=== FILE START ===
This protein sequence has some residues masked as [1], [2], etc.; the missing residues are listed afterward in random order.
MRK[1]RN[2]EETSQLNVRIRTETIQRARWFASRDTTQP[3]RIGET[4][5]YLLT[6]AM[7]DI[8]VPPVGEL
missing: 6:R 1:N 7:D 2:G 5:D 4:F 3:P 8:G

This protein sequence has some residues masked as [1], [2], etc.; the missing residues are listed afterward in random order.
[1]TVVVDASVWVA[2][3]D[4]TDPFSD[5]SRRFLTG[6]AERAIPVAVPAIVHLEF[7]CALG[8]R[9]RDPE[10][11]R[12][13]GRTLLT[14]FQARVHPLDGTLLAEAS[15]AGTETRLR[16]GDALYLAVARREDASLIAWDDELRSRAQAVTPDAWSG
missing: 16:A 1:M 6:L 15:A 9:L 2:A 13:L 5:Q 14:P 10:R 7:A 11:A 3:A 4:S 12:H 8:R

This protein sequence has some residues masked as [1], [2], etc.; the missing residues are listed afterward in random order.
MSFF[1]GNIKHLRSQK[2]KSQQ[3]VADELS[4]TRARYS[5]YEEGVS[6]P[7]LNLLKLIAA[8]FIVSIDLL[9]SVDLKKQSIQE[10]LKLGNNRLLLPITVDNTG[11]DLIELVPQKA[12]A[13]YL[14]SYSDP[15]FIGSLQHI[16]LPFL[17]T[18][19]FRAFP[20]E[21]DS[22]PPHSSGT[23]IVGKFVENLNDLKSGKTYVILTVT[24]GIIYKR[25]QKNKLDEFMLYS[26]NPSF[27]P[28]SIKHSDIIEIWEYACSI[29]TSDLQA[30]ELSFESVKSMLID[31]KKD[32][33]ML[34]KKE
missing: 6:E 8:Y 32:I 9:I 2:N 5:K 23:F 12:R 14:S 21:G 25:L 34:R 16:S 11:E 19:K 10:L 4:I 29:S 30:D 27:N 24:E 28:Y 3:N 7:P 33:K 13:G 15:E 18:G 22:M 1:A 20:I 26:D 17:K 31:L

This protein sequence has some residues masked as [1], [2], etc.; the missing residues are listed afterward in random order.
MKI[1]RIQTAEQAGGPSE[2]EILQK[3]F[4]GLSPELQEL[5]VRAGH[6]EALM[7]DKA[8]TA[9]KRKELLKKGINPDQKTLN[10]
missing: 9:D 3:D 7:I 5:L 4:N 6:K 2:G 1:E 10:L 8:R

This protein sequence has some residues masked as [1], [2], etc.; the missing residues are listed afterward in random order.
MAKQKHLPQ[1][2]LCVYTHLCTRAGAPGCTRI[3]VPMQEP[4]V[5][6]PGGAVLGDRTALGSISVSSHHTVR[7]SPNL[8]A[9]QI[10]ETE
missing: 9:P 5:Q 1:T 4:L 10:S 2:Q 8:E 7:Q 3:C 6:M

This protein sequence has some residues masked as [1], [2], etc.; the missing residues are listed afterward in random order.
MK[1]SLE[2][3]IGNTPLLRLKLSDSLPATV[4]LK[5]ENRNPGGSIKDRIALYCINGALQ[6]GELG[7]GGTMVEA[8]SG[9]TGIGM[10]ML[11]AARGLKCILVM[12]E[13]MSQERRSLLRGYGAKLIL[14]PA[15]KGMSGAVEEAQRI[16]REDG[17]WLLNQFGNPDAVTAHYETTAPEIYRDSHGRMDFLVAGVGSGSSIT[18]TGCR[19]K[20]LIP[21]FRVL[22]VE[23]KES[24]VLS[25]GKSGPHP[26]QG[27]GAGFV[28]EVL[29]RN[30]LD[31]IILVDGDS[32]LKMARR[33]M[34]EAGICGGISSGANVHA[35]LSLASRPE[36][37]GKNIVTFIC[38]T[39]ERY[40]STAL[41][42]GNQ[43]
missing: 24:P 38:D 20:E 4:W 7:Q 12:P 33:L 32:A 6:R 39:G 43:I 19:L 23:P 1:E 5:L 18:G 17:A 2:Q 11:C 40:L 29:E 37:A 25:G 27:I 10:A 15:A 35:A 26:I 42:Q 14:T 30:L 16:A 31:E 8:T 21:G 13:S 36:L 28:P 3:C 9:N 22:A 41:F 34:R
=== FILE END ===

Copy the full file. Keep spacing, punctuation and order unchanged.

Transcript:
This protein sequence has some residues masked as [1], [2], etc.; the missing residues are listed afterward in random order.
MRK[1]RN[2]EETSQLNVRIRTETIQRARWFASRDTTQP[3]RIGET[4][5]YLLT[6]AM[7]DI[8]VPPVGEL
missing: 6:R 1:N 7:D 2:G 5:D 4:F 3:P 8:G

This protein sequence has some residues masked as [1], [2], etc.; the missing residues are listed afterward in random order.
[1]TVVVDASVWVA[2][3]D[4]TDPFSD[5]SRRFLTG[6]AERAIPVAVPAIVHLEF[7]CALG[8]R[9]RDPE[10][11]R[12][13]GRTLLT[14]FQARVHPLDGTLLAEAS[15]AGTETRLR[16]GDALYLAVARREDASLIAWDDELRSRAQAVTPDAWSG
missing: 16:A 1:M 6:L 15:A 9:L 2:A 13:L 5:Q 14:P 10:R 7:A 11:A 3:A 4:S 12:H 8:R

This protein sequence has some residues masked as [1], [2], etc.; the missing residues are listed afterward in random order.
MSFF[1]GNIKHLRSQK[2]KSQQ[3]VADELS[4]TRARYS[5]YEEGVS[6]P[7]LNLLKLIAA[8]FIVSIDLL[9]SVDLKKQSIQE[10]LKLGNNRLLLPITVDNTG[11]DLIELVPQKA[12]A[13]YL[14]SYSDP[15]FIGSLQHI[16]LPFL[17]T[18][19]FRAFP[20]E[21]DS[22]PPHSSGT[23]IVGKFVENLNDLKSGKTYVILTVT[24]GIIYKR[25]QKNKLDEFMLYS[26]NPSF[27]P[28]SIKHSDIIEIWEYACSI[29]TSDLQA[30]ELSFESVKSMLID[31]KKD[32][33]ML[34]KKE
missing: 6:E 8:Y 32:I 9:I 2:N 5:K 23:F 12:R 14:S 21:G 25:L 34:R 16:S 11:E 19:K 10:L 4:I 29:S 30:D 27:N 24:E 28:Y 3:N 7:P 33:K 13:G 15:E 18:G 22:M 1:A 20:I 26:D 17:K 31:L

This protein sequence has some residues masked as [1], [2], etc.; the missing residues are listed afterward in random order.
MKI[1]RIQTAEQAGGPSE[2]EILQK[3]F[4]GLSPELQEL[5]VRAGH[6]EALM[7]DKA[8]TA[9]KRKELLKKGINPDQKTLN[10]
missing: 9:D 3:D 7:I 5:L 4:N 6:K 2:G 1:E 10:L 8:R

This protein sequence has some residues masked as [1], [2], etc.; the missing residues are listed afterward in random order.
MAKQKHLPQ[1][2]LCVYTHLCTRAGAPGCTRI[3]VPMQEP[4]V[5][6]PGGAVLGDRTALGSISVSSHHTVR[7]SPNL[8]A[9]QI[10]ETE
missing: 9:P 5:Q 1:T 4:L 10:S 2:Q 8:E 7:Q 3:C 6:M

This protein sequence has some residues masked as [1], [2], etc.; the missing residues are listed afterward in random order.
MK[1]SLE[2][3]IGNTPLLRLKLSDSLPATV[4]LK[5]ENRNPGGSIKDRIALYCINGALQ[6]GELG[7]GGTMVEA[8]SG[9]TGIGM[10]ML[11]AARGLKCILVM[12]E[13]MSQERRSLLRGYGAKLIL[14]PA[15]KGMSGAVEEAQRI[16]REDG[17]WLLNQFGNPDAVTAHYETTAPEIYRDSHGRMDFLVAGVGSGSSIT[18]TGCR[19]K[20]LIP[21]FRVL[22]VE[23]KES[24]VLS[25]GKSGPHP[26]QG[27]GAGFV[28]EVL[29]RN[30]LD[31]IILVDGDS[32]LKMARR[33]M[34]EAGICGGISSGANVHA[35]LSLASRPE[36][37]GKNIVTFIC[38]T[39]ERY[40]STAL[41][42]GNQ[43]
missing: 24:P 38:D 20:E 4:W 7:Q 12:P 33:L 32:A 6:R 39:G 43:I 19:L 23:P 1:E 5:L 18:G 17:A 2:Q 11:C 40:L 29:E 37:A 25:G 27:I 10:A 15:A 35:A 26:I 42:Q 14:T 30:L 16:A 31:E 8:T 21:G 13:S 36:L 28:P 3:C 9:N 22:A 41:F 34:R